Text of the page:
With these added rights, nurses are able to open many doors in reaching their personal and professional goals.
5. Adapting to Digital Engagement
The growing use of technology affects nearly every aspect of daily life, and the lives of nursing leaders are no exception. Adapting to the saturation of technology and digital engagement in health care can be incredibly advantageous, but it also presents its own sets of challenges.
Telehealth and Online Care Providers
The availability and affordability of medical care have been a long-standing health care issue for many communities. The growth and increased demand for telehealth and online care providers have the potential to alleviate some of the gaps in care for lower-income, at-risk and rural communities, but it requires additional training and technology.
Nursing leaders with advanced education can provide much-needed care to underserved communities through telehealth resources and online care. By decreasing the barriers to care for those who may not be physically or financially able to visit a traditional medical organization, online providers can bridge the gap, fighting inequality and disparity in our medical system.
Additionally, with the opportunity to take control of their schedule, the transition to online care can provide freedom and work-life balance that hasn’t often been available to full-time nurses.
Access to online nursing programs has never been easier, and the quality of education that online programs provide has never been better. For nurse practitioners looking to take the next step in their education, the opportunity to study online provides flexibility, allowing them to continue working and increasing their hands-on experience while cutting out costly expenses, such as moving or commuting to school.
With the ability to study while remaining in their communities, nursing leaders are able to provide localized solutions to the challenges facing their health care organization, learning the latest strategies and adapting them to fit the needs and goals of their patients.
6. Promoting Equity
One of the greatest and most pervasive problems in health care involves disparities in care and resources between communities. With fewer resources and care providers available to low-income and underserved communities, increased rates of health complications and negative long-term repercussions can cause a ripple effect across generations. This disparity causes disheartening statistics, including the following:
- Black, American Indian and Alaska Native women are two to three times more likely to die from pregnancy-related causes than white women, according to the Centers for Disease Control and Prevention (CDC).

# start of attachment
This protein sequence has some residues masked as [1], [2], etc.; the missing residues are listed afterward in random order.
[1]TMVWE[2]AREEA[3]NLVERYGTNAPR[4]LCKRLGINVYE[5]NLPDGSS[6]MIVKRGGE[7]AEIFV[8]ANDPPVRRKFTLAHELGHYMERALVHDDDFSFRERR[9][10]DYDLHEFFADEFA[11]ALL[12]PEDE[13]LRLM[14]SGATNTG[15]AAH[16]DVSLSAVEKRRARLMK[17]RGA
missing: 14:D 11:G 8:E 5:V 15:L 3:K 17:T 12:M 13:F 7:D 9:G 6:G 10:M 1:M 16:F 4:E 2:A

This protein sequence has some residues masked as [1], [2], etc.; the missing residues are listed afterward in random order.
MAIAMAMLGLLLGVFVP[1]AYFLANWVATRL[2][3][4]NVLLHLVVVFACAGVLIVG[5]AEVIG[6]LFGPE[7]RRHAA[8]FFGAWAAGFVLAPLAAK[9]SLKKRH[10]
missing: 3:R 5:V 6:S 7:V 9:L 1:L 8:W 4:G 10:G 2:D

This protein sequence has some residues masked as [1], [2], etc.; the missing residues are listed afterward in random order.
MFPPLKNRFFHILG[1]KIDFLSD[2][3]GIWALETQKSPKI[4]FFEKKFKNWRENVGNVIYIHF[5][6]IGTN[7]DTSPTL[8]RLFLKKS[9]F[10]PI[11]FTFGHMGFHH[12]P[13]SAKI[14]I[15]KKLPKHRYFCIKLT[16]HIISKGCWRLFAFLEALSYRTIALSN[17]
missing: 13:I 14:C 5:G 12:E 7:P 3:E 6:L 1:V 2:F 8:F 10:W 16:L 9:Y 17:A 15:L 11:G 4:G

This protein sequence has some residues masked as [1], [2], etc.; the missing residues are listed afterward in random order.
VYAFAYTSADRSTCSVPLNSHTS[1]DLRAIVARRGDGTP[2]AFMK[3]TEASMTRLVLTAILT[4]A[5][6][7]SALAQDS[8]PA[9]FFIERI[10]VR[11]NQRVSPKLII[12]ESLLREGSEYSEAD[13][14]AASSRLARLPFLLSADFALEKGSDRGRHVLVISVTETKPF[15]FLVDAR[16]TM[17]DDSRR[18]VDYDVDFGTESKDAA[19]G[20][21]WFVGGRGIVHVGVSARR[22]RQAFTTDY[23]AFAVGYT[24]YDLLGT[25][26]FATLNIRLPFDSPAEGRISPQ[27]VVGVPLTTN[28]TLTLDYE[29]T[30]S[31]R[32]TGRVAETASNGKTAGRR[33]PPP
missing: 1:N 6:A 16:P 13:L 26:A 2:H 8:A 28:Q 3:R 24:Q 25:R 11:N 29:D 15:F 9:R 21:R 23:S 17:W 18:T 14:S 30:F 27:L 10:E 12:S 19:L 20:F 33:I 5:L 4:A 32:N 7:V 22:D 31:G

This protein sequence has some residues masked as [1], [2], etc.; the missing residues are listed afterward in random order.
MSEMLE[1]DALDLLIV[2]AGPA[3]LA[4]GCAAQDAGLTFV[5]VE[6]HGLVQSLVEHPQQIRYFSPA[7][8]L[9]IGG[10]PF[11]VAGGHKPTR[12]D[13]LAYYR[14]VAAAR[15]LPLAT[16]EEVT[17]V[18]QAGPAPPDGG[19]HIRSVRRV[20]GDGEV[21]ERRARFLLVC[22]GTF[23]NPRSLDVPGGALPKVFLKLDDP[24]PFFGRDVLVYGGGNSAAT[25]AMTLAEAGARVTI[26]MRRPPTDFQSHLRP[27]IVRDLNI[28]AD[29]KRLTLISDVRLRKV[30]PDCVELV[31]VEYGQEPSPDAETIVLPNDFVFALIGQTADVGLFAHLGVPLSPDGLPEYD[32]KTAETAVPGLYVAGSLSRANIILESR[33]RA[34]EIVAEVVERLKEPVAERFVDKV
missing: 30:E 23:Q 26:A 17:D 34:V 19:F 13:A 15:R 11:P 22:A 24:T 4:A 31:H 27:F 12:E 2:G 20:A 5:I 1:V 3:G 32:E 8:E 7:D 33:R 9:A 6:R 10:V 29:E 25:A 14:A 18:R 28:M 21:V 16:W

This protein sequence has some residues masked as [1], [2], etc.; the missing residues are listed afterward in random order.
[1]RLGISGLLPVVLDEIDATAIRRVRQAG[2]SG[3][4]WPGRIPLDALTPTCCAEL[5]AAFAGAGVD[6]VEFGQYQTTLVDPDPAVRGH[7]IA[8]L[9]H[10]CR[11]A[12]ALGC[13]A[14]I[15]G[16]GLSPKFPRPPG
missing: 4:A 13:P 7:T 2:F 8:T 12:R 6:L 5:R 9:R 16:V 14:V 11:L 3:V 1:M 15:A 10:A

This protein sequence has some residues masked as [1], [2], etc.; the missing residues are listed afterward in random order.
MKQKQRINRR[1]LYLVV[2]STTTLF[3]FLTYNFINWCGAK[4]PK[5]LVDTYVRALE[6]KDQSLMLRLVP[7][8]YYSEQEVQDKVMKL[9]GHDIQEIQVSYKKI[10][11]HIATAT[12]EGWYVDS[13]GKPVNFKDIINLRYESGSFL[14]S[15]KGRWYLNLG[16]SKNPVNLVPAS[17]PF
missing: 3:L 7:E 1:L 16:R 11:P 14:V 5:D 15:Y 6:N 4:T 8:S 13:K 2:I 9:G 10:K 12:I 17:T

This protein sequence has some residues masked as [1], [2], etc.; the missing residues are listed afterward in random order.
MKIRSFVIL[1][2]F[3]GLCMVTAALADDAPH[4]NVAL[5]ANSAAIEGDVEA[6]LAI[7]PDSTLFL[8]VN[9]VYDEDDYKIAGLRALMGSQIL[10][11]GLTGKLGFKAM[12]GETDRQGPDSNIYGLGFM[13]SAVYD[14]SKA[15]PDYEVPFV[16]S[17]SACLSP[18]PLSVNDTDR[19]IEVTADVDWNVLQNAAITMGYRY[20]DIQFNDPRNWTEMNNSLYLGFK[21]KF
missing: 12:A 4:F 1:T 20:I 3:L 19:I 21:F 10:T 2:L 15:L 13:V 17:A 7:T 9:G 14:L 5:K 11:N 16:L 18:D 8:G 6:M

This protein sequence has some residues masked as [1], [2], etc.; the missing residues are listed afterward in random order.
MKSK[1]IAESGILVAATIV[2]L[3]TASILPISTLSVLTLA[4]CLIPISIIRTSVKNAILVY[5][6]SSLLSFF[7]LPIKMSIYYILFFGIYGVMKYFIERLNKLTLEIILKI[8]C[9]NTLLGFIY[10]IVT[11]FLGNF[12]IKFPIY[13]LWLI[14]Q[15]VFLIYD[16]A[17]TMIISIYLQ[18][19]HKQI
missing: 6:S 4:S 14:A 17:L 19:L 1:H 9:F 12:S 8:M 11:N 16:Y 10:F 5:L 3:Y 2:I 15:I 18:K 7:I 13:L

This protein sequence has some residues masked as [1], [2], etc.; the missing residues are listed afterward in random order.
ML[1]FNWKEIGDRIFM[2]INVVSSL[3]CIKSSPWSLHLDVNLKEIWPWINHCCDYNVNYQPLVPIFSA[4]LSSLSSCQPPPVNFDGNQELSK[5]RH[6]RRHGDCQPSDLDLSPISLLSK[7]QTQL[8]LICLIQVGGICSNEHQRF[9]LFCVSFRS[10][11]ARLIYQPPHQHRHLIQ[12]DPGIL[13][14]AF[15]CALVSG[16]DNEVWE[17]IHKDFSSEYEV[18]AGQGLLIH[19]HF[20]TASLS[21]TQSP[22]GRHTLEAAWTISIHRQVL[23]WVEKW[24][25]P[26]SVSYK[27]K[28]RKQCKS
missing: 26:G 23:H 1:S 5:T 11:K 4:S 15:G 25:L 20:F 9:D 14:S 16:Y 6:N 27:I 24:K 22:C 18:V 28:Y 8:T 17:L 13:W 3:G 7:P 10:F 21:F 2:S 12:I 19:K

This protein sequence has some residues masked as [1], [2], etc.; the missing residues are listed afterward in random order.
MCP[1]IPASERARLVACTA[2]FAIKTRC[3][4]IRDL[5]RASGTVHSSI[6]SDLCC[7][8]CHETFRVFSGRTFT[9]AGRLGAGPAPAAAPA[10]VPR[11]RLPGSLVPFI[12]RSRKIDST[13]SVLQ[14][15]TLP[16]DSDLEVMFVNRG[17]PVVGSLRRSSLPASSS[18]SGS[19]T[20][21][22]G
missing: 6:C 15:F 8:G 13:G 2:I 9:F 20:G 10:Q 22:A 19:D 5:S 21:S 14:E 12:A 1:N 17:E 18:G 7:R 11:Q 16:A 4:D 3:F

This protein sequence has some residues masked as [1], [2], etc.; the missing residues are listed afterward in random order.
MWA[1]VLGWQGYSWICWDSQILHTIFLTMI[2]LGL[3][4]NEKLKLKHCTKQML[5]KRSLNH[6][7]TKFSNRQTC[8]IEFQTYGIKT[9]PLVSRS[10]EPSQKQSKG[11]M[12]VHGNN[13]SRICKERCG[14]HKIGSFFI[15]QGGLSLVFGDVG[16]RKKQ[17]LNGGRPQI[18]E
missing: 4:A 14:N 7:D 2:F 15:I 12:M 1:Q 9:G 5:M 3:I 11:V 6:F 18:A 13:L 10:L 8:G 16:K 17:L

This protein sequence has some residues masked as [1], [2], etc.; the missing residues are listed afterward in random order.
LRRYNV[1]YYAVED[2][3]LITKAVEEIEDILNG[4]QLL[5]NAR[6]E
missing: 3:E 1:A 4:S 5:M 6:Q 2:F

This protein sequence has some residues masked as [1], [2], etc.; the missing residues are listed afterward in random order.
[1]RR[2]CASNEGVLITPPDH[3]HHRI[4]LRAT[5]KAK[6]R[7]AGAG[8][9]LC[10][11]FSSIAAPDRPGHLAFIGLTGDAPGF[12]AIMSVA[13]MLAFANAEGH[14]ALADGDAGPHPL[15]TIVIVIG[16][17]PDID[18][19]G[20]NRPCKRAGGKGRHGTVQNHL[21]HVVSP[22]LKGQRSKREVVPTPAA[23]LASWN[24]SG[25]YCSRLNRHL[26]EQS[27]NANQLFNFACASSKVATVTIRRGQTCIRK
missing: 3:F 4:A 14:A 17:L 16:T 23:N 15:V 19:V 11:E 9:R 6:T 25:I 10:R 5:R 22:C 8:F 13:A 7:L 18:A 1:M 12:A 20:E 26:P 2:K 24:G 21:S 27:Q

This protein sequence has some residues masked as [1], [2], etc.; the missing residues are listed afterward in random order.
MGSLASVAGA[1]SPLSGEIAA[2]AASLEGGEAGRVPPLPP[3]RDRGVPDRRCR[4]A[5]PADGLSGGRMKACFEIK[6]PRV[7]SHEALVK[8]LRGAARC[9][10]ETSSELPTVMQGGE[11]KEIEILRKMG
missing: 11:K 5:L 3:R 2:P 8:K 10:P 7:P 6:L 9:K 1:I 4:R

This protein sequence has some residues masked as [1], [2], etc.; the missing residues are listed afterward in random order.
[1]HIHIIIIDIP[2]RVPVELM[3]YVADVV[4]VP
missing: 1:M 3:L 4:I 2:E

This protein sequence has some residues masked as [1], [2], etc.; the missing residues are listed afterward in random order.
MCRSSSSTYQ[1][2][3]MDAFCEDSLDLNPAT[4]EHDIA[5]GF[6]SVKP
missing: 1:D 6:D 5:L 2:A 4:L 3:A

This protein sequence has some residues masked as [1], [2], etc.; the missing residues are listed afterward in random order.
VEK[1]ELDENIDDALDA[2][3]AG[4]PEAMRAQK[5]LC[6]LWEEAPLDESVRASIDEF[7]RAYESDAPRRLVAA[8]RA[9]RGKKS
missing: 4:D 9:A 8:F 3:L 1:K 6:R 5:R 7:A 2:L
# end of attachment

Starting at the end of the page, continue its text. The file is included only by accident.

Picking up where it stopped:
- Racial and ethnic minorities in the U.S. are at a higher risk of chronic disease, including diabetes, hypertension, obesity, asthma, heart disease or premature death than their white counterparts.
- Racial and ethnic minorities have a lower average life expectancy than white Americans.
- Disparities due to race or lower income contribute to a lack of social and economic necessities and benefits, including housing, education, wealth, employment and long-term health.
Nursing leaders have the opportunity to begin shifting perspectives within the medical community. Efforts to increase the number of racial or ethnic minorities within medical professions, as well as programs that focus on equal distribution of resources to all communities, can have a dramatic effect on the future, encouraging the equitable treatment of all patients and providing an opportunity to begin building generational wealth within lower-income communities.
7. Misinformation and Barriers to Care
Accuracy is essential to the proper and safe delivery of medical care. Increasingly, the dissemination of medical misinformation has brought on additional problems in health care. From growing distrust of the medical community to the prevalence of inaccurate or misleading information found on the internet, many people are unwilling to trust health care organizations.
This distrust can lead to negative consequences, such as the exacerbation of untreated illness or side effects from the improper use of drugs and medications, posing additional challenges to medical professionals.